1. The short and simple question that arises for our consideration is whether the proceedings under S. 144 of the Civil P.C. can be stayed by the court in exercise of the power under O. 41, R. 5 of C.P.C. The matter is before us on a reference by the learned single judge before whom it was contended that the court had no such power.
2. The relevant facts may be briefly stated :-
Basing on sale certificate obtained after purchasing the property in execution of a decree, the petitioner filed O. S. No. 655 of 1970 I the court of the District Munisfff, Ongole for possession. The suit was decreed. The petitioner took possession of the lands in execution of the decree. On appeal by the respondents, the decree was reversed on the sole ground that the suit was barred by limitation. The respondents moved the lower court for restitution and the application is pending.
3. Aggrieved by the order of the Appellate court dismissing the suit, the petitioners filed a second appeal which was admitted. Pending the second appeal, they filled the above C.M.P. No. 1736 of 1980 for stay of all further proceedings pursuant to the order of the lower Appellate court. This application is opposed by the respondents.
4. Mr. P.M. Gopala Rao, the learned counsel for the respondents mainly contended that restitution is not a proceeding in execution. It is an independent right created under S. 144 of the C.P.C. in favour of a party who is dispossessed under a wrong decree to recover possession without the necessity to file a fresh suit. We see no substance in this contention in view of the authoritative pronouncement of the supreme court in Mahijibhai V. Manibhai : 2SCR436 , Subba Rao J. as he then was, speaking for the court observed as follows (at p. 1484):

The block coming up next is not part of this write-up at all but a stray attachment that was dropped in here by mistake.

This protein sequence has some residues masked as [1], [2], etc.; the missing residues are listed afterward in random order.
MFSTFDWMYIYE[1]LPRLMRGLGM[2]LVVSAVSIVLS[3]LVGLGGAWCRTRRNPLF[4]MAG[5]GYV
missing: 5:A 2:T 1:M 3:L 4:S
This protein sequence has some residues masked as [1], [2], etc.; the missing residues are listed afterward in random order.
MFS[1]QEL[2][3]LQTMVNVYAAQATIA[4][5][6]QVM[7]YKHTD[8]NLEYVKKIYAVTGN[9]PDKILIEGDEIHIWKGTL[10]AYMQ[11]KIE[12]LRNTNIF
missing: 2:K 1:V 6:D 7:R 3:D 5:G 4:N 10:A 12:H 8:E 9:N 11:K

'When a party, who lost his property in execution of a decree, seeks to recover the same by reason of the appellate decree in his favour, he is not initiating any original proceeding, but he is only concerned with the working out of the appellate decree in his favour. The application flows from the appellate decree and is filed to implement or enforce the same. He is entitled to the relief of restitution, because the appellate decree enables him to obtain that relief, either expressly or by necessary implication. He is recovering the fruits of the appellate decree. Prima facie, therefore, having regard to the history of the section, there is no reason why such an application shall not be treated as one for the execution of the appellate decree.'
It is therefore not possible to accept the contention that restitution proceedings are not proceedings in execution.
5. Even so, argues the learned counsel for the respondents, that restitution can not be stayed as it is obligatory on the court to order restitution under S. 144 of C.P.C. when the conditions mentioned therein exist. Proceedings under S. 144 of C.P.C. must be treated as an exception to O. 41, R. 5, C.P.C. We cannot agree. O. 41, R. 5 imposes no limitations on the power of the Appellate court. When once it is held that restitution is a proceeding in execution, there is no reason why it should be treated as an exception. The obligation imposed under S. 144, C.P.C. cannot abridge or restrict the power of the Appellate court to a particular category of cases. O. 41,R.5 covers all modes of execution of a decree appealed against. It is one thing to say that the court has no power and entirely different to say that the power must be exercised sparingly. In the former, the power is excluded while in the latter, it is implied. In support of his contention, the learned counsel for the respondents relied upon the following observations of Munikannalah, J. as he then was in Rafiuddin V. Narayana (AIR 1962 Andh Pra 525 at p. 526):
'No doubt in this decision there is expression of the view that restitution proceedings are not proceedings under the decree or at any rate not of the kind contemplated under Order 41, Rule 5, C.P.C. But it is not necessary for me to have to pursue this line of reasoning adopted in that decision in regard to this particular except to say that cases where restitution could be had are indeed distinguishable as outside the execution proceedings falling under Order 41, Rule 5 for purpose of stay applications.'